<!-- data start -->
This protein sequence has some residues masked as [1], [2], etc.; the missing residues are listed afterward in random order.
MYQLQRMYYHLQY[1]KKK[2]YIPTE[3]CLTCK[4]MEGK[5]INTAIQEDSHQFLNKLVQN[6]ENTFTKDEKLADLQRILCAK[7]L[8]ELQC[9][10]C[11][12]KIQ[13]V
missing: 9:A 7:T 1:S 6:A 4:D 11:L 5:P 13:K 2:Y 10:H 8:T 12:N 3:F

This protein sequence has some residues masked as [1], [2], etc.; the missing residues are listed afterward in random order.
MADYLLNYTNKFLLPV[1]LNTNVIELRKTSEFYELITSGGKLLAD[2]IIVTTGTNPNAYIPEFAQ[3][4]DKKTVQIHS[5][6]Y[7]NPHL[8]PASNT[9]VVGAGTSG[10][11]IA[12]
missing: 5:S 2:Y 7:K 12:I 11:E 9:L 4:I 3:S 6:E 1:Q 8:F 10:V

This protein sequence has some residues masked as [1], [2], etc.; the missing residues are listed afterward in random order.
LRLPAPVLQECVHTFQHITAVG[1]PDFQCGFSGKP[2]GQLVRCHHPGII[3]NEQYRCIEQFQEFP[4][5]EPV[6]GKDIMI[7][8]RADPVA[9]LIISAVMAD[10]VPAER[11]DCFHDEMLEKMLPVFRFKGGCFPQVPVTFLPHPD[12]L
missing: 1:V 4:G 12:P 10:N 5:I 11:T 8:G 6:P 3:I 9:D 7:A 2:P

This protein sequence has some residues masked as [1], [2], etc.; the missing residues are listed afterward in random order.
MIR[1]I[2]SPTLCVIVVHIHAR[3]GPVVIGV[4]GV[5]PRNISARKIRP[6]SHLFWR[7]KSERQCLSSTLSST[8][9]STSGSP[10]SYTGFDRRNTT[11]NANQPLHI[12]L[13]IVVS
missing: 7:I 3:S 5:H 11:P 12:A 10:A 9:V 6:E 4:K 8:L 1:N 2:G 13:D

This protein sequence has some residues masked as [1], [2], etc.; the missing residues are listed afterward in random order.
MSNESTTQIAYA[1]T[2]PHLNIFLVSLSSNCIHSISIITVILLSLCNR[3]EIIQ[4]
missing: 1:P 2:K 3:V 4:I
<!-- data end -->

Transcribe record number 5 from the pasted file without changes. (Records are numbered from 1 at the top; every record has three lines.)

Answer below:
This protein sequence has some residues masked as [1], [2], etc.; the missing residues are listed afterward in random order.
MSNESTTQIAYA[1]T[2]PHLNIFLVSLSSNCIHSISIITVILLSLCNR[3]EIIQ[4]
missing: 1:P 2:K 3:V 4:I